By Greg Bluestein, The Atlanta Journal-Constitution
(CNT) City News Talk #atlanta-ga
The White House race pivots to Georgia on Sunday as President Donald Trump and Democratic vice presidential nominee Kamala Harris rally their core supporters in a state where recent pollscouldn’t be closer.
Just eight days after her last visit, Harris is making a beeline to Gwinnett County early Sunday afternoon. Once a Republican stronghold, the suburban county flipped in 2016 – and Democrats now aim to run up the score in a county that’s increasingly tilted in their favor.
Trump is headed to Rome for an 8:30 p.m. rally in one of the most conservative corners of the state, hoping to drive up turnoutamong mostly white, rural conservatives who form the most reliable bloc of his electoral coalition in Georgia.
The visits come as polls show Trump and Joe Biden deadlocked in Georgia, which last voted Democratic for president in 1992. Though Trump easily captured Georgia in 2016, the Democratic surge in the suburbs has forced him to the defensive this year. His trip Sunday is his fourth to Georgia since July; by contrast, he didn’t visit once in the final stretch of the 2016 race.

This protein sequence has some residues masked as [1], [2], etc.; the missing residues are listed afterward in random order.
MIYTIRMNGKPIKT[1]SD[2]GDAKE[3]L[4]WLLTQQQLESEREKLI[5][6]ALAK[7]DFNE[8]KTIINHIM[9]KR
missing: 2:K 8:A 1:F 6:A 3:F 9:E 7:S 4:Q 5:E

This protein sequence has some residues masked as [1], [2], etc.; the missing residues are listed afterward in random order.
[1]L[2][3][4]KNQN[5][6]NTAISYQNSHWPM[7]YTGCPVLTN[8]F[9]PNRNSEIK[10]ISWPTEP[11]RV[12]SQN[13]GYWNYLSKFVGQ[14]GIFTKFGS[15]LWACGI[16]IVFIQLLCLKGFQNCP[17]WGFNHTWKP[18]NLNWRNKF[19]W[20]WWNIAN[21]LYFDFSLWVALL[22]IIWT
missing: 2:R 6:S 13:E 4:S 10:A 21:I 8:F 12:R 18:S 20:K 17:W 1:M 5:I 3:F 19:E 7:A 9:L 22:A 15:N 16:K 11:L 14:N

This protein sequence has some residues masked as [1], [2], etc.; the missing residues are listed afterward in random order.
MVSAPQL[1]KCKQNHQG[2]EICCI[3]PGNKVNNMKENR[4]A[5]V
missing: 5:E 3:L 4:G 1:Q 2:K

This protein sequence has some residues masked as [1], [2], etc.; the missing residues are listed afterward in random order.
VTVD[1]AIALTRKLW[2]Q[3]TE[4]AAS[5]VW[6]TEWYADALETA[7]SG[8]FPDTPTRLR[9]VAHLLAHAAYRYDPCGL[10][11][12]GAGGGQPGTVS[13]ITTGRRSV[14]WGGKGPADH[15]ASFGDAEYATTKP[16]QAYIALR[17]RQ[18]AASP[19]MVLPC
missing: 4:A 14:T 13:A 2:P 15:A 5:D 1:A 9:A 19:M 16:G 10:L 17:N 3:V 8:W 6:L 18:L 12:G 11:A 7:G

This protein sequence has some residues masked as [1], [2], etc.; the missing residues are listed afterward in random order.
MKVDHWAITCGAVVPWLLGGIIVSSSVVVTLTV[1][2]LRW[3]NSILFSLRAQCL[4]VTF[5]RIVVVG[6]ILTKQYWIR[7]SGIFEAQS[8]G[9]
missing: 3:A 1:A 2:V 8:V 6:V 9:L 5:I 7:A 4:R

Harris last visited Georgia on Oct. 23, making multiple stops across Atlanta in an appeal to wavering Black voters. Her visit Sunday focuses on Gwinnett, where Democrats aim to sweep countywide offices and early voting turnout has already exceeded the overall 2016 total.
Trump is focused on his core constituency with his visit to Rome, the heart of one of the nation’s most conservative congressional districts. His strategy is to offset Democratic gains in the suburbs by energizing a rural Georgia base that fueled his 2016 victory.
Both will also promote down-ticket candidates. U.S. Sen. David Perdue is neck-and-neck in polls with Democrat Jon Ossoff. And Democrat Raphael Warnock is expected to face U.S. Sen. Kelly Loeffler or U.S. Rep. Doug Collins in a likely January runoff. Both races could determine control of the U.S. Senate.
A record 3.9 million people have already cast ballots, and Republicans are relying on heavy Election Day turnout to keep Georgia in the GOP column.
Georgia’s moment in the national spotlight won’t be fleeting. Former President Barack Obama is headed to Georgia on Monday for an election eve rally, and both parties could scrap through Jan. 5 over the Senate contests.